Salt and black pepper
2 x 320g rolls ready-made shortcrust pastry

Strip the chard leaves from the stalks, then chop the stalks as finely as possible and roughly chop the leaves. Melt the butter in a large pot, add the garlic, and cook for a minute, then add the chopped chard stalks and cook gently over a medium to low heat until nice and tender. Stir in the chopped chard leaves and sultanas, cook for another 10 minutes, then turn off the heat and stir in the milk.

Spoon the chard into a bowl, then mix in the beaten egg, one of the egg yolks, the parmesan and the pine nuts. Season generously with salt, pepper and freshly grated nutmeg, then put in the fridge for at least 45 minutes.

Heat the oven to 190C (170C fan)/375F/gas 5. Line a deep dish, 23cm pie mould or spring-form tin with one roll of the shortcrust pastry, leaving plenty of overhang. Cut out a circle from the second roll of pastry that is big enough to cover the pie (save any surplus pastry for another use). Fill the lined pie dish with the chard mixture and top with the pastry circle. Pinch together the edges of the pie and tuck in to seal.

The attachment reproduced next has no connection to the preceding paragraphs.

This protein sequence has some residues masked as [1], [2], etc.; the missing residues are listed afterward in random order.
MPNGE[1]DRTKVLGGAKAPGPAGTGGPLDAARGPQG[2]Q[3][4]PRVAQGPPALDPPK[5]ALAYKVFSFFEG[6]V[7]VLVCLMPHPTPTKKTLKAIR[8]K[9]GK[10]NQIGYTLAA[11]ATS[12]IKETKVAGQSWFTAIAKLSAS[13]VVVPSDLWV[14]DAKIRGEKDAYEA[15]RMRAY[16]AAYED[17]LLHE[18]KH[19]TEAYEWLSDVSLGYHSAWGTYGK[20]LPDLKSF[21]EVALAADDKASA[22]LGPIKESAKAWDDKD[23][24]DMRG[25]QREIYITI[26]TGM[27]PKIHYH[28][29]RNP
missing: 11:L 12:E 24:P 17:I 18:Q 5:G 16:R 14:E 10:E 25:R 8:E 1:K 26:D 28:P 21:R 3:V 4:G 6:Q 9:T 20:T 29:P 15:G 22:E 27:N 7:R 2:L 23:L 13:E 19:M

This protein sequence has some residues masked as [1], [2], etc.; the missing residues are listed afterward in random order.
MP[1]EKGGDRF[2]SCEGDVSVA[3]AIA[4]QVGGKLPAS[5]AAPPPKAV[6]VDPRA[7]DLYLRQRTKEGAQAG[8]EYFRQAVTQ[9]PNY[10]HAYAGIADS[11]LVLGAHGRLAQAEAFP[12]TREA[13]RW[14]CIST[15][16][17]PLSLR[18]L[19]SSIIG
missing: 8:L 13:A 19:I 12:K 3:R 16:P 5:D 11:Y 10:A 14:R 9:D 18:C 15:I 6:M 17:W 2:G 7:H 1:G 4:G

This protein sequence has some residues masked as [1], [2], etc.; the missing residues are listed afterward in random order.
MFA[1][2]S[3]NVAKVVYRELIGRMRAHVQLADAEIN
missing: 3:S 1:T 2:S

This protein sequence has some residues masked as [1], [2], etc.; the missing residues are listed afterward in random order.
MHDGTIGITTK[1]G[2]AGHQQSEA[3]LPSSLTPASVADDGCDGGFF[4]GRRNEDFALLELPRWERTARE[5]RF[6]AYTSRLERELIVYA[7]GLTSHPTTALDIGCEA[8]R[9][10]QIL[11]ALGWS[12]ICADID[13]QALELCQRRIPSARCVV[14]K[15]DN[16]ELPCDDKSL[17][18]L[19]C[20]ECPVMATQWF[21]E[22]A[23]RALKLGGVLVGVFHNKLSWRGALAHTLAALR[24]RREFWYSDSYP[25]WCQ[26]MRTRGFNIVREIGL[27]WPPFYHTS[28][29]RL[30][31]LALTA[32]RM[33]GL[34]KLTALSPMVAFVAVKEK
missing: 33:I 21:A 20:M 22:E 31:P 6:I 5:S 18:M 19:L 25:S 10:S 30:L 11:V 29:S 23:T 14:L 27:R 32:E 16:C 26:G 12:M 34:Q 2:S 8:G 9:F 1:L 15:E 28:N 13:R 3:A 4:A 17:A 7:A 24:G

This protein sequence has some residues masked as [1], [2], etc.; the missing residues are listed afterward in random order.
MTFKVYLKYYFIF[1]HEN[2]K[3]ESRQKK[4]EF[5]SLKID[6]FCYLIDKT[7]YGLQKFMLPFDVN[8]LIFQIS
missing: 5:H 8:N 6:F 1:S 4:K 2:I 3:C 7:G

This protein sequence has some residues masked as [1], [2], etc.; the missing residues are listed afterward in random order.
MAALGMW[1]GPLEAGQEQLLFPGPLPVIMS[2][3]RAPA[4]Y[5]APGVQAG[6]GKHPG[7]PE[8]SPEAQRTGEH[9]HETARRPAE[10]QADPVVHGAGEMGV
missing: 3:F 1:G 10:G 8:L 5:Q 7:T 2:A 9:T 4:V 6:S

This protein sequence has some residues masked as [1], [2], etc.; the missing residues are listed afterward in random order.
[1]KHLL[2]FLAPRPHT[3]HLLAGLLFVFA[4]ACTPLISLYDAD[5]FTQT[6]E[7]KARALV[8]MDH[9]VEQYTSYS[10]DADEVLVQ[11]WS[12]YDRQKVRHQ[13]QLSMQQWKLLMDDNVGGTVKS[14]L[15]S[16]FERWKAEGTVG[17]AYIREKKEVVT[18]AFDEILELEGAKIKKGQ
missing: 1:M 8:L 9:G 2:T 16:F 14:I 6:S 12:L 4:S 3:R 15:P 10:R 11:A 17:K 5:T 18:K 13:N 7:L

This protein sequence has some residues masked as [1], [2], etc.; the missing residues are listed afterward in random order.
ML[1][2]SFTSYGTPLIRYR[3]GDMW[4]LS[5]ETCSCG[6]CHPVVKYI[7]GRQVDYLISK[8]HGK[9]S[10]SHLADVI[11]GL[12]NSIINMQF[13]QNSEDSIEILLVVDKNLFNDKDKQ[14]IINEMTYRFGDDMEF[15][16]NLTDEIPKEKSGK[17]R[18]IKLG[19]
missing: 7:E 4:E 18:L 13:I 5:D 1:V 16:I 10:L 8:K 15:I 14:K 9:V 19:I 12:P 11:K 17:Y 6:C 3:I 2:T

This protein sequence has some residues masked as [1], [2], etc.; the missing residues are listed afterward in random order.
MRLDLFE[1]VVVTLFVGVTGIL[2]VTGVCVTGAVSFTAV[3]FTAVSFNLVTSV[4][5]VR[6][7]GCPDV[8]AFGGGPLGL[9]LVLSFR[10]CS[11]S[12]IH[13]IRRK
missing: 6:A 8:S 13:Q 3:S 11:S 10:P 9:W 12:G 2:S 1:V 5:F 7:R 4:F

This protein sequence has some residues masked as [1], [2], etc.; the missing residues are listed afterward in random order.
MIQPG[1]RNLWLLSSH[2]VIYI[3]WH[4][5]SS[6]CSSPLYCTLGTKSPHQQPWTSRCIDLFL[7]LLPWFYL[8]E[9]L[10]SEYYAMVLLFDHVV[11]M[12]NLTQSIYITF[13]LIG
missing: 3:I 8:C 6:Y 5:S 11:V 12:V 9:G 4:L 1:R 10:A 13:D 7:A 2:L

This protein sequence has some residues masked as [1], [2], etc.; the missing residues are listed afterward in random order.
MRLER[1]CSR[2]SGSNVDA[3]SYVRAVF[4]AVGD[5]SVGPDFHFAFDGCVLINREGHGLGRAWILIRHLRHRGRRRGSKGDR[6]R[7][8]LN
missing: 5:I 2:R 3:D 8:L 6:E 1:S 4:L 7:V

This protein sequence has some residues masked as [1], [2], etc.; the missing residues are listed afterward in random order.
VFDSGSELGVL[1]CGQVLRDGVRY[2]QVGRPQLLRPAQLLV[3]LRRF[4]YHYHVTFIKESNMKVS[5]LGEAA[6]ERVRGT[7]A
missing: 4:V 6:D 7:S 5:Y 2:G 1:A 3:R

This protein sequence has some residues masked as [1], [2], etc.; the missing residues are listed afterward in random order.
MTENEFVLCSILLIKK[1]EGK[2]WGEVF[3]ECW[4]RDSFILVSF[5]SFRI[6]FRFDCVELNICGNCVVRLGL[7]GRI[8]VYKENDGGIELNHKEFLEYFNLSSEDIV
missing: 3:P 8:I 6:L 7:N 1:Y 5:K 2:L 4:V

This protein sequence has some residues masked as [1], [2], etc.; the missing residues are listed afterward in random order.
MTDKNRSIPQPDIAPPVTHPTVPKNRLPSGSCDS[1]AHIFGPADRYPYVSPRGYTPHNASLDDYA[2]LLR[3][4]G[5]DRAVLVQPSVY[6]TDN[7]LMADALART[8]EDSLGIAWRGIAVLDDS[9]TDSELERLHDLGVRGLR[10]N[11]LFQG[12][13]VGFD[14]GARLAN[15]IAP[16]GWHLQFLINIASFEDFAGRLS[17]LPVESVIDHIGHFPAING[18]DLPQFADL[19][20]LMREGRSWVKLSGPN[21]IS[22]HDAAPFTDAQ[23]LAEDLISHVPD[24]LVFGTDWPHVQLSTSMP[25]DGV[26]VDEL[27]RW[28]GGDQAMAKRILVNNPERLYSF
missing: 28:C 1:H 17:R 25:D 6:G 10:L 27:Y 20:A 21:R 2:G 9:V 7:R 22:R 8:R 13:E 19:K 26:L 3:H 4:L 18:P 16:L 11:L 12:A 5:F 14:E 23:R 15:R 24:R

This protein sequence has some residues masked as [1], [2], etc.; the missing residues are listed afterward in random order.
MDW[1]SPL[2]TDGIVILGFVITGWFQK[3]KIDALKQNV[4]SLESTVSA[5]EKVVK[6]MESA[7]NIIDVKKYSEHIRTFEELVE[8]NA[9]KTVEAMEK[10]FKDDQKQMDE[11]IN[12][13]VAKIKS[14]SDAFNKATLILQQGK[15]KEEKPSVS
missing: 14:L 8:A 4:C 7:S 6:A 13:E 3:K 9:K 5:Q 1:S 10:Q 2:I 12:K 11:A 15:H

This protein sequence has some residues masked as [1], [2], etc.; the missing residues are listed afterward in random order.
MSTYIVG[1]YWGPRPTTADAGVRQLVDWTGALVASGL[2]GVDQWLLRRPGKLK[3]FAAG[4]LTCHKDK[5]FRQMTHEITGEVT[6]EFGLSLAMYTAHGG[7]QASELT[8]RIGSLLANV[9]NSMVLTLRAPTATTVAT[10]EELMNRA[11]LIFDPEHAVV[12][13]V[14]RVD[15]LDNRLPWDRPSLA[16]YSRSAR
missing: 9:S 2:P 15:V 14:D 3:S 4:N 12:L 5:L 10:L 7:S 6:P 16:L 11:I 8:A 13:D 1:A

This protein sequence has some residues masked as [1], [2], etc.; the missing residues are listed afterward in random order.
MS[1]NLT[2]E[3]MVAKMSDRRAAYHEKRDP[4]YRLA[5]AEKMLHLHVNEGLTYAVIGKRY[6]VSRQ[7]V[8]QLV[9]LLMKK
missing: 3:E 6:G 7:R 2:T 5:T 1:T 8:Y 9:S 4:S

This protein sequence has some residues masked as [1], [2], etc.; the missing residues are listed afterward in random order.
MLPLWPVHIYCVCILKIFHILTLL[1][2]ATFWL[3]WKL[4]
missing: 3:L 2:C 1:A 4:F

Mix the remaining egg yolk with a little milk, and brush all over the top of the pie. Cut a vent in the middle to let out the steam, then bake for one hour, until the pastry is nicely golden. Serve warm with a salad of bitter leaves such as radicchio and chicory.

Sausage and onion turnover

Prep 5 min
Cook 1 hr 45 min
Serves 4

Merlin Labron-Johnson: sausage and onion turnover.

Merlin Labron-Johnson’s sausage and onion turnover.

500g pork sausagemeat (free-range and organic, for preference)
Vegetable oil
2 large onions, peeled and sliced as thinly as possible
1 tbsp brown sugar
200ml ale or dark beer
Cracked black pepper
400g puff pastry
1 egg, beaten, for brushing

Break up the sausagemeat and brown it in a large frying pan with a little oil – use a spoon to break it up more while it’s cooking, and to prevent clumping. Transfer to a plate lined with kitchen paper, to drain, and leave to cool.

Stir the onions into the hot pan, adding more oil if need be, and cook over a very low heat, stirring occasionally, for an hour, until completely soft but not burnt or coloured.

Add the sugar and beer, turn up the heat to medium-high and cook down until the liquid has almost completely evaporated.

Return the sausagemeat to the pan, season with lots of cracked black pepper and leave to cool.